News / Europe

    Turkey Frustrated Over Stalled EU Membership Bid

    Turkey's Prime Minister Recep Tayyip Erdogan, during a press conference in Ankara, Turkey, in this July 2011 file photo.
    Turkey's Prime Minister Recep Tayyip Erdogan, during a press conference in Ankara, Turkey, in this July 2011 file photo.
    Dorian Jones
    The Turkish government is voicing increasing frustration over its stalled bid to join the European Union. Ankara is now warning that the country’s future does not necessarily lie with the EU.  What is driving Ankara’s growing concern -- and does it have a viable alternative to the EU?

    With Turkey’s bid to join the European Union stuck in the doldrums, the country's minister for EU membership, Egemen Bagis, recently said he believed it was unlikely the bid would be successful. Meanwhile, a senior advisor to Prime Minister Recep Tayyip Erdogan called for an end to the bid in a newspaper article published Wednesday.

    Cengiz Aktar, a political scientist and columnist for the Turkish newspaper Taraf, said Ankara is not ready, for now, to give up on its EU aspirations. But he but warns of the consequences of anti-EU statements.
     
    "These things will remain at the level of rhetoric; those who [make] these sort [of] declarations probably think that they will gain good points in the public opinion by hitting at the EU," Aktar noted. "This being said, of course it's harming already-cool relations."
     
    Opposition from some EU members has resulted in Turkey failing to open a single EU membership chapter in the past three years. That impasse has resulted in a dramatic fall in Turkish public support for the country's EU bid, according to Murat Bilhan, vice chairman of the Turkish-Asian Center for Strategic Studies.

    "The distance between the EU and Turkey has widened during the last two and three years. And the Turkish population has given up looking at the European Union...according to opinion polls, not more than 30 and 40 percent [of the] Turkish people are supporting the idea of an accession of Turkey. So they don’t see that prospect," Bilhan said.

    Observers said that with the ruling AK Party facing crucial local and presidential elections next year, an anti-EU stance could play well with voters. Earlier this year, Prime Minister Recep Tayyip Erdogan suggested the Shanghai Cooperation Organization could be an alternative to the EU. That regional security bloc includes four Central Asian nations with close cultural ties to Turkey -- Kazakhstan, Kyrgyzstan, Tajikistan and Uzbekistan -- along with China and Russia.

    But analyst Bilhan warns that given Turkey's NATO membership, hopes that it can have close ties with the SCO are unrealistic. "It [the SCO] does not want to embrace Turkey, because they see it as the Trojan horse of the West," he stated. "But Turkey wants to be in it as an observer, but even observer status was not given to Turkey."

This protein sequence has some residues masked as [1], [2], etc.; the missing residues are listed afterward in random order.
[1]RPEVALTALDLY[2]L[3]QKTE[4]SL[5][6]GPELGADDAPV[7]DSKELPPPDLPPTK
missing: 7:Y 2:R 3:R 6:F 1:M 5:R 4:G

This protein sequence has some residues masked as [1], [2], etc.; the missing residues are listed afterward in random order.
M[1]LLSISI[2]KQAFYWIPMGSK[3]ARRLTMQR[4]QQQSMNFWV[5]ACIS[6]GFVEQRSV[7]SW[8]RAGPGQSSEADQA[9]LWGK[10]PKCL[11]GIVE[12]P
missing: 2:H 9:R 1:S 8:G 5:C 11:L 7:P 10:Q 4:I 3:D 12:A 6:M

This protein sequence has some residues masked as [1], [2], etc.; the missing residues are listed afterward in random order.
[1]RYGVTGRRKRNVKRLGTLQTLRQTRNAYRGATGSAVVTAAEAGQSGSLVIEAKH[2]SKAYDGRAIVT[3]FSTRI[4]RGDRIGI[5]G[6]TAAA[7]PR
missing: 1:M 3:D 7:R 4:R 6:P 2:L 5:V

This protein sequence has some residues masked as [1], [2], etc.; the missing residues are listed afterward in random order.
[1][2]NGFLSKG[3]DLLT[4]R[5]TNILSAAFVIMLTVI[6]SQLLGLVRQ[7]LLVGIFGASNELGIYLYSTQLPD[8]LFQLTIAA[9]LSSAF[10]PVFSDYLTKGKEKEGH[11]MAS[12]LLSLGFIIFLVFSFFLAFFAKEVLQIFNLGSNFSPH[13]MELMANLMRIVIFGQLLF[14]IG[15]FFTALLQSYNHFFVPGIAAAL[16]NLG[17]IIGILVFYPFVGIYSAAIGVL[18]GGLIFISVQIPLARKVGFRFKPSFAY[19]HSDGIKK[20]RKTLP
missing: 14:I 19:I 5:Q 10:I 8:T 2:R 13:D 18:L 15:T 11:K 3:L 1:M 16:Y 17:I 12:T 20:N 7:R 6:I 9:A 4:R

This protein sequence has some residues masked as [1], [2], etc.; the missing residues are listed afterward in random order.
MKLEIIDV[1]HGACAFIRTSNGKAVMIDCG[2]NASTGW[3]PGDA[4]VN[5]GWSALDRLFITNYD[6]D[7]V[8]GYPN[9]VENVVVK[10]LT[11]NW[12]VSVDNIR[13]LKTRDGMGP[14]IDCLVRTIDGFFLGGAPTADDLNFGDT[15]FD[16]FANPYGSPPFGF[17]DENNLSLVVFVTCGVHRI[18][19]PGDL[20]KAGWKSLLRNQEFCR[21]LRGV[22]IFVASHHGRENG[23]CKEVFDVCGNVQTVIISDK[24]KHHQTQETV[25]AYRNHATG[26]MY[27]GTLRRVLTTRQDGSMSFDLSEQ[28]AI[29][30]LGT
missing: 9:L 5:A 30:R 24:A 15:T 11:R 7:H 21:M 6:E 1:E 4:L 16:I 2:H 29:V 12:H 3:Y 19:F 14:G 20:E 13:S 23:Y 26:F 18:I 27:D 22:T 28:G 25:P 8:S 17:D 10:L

Bhilan notes that Turkey and the SCO members stand on opposite sides of the Syrian conflict. Observers point out that Ankara’s strong support for the Syrian opposition is not only at odds with Moscow and Beijing, but has also alienated Turkey’s neighbors Iran and Iraq.

    Political scientist Aktar said Ankara is facing increasing diplomatic isolation. "All these search for alternatives have failed. Not only they failed, they are also now harming the existing strategic bonds of the country -- i.e., NATO and EU," he said.

    Observers argue that such diplomatic realities mean that Ankara, despite its frustration, will likely continue with its bid for political union with Europe -- a quest that started five decades ago.

    You May Like

    Video Democrats Clinton, Kaine Offer 'Very Different Vision' Than Trump

    Party's presumptive presidential nominee, her vice presidential pick deliver optimistic message in Florida as they campaign for first time together

    Turkey Wants Pakistan to Close Down institutions, Businesses Linked to Gulen

    Thousands of Pakistani students are enrolled in Gulen's commercial network of around two dozen institutions operating in Pakistan for over two decades

    AU Passport A Work in Progress

    Who will get the passport and what the benefits are still need to be worked out

    This forum has been closed.
    Comment Sorting
    Comments
         
    by: ogundana akinwande from: Nigeria
    September 28, 2013 12:25 AM
    Turkey should not be allowed to become a member of EU because of their support for most of EU countries'enemies.

    Featured Videos

    Your JavaScript is turned off or you have an old version of Adobe's Flash Player. Get the latest Flash player.
    In State of Emergency, Turkey’s Erdogan Focuses on Spiritual Movementi
    X
    July 22, 2016 11:49 AM
    The state of emergency that Turkish President Recep Tayyip Erdogan has declared is giving him even more power to expand a purge that has seen an estimated 60,000 people either arrested or suspended from their jobs. VOA Europe correspondent Luis Ramirez reports from Istanbul.
    Video

    Video In State of Emergency, Turkey’s Erdogan Focuses on Spiritual Movement

    The state of emergency that Turkish President Recep Tayyip Erdogan has declared is giving him even more power to expand a purge that has seen an estimated 60,000 people either arrested or suspended from their jobs. VOA Europe correspondent Luis Ramirez reports from Istanbul.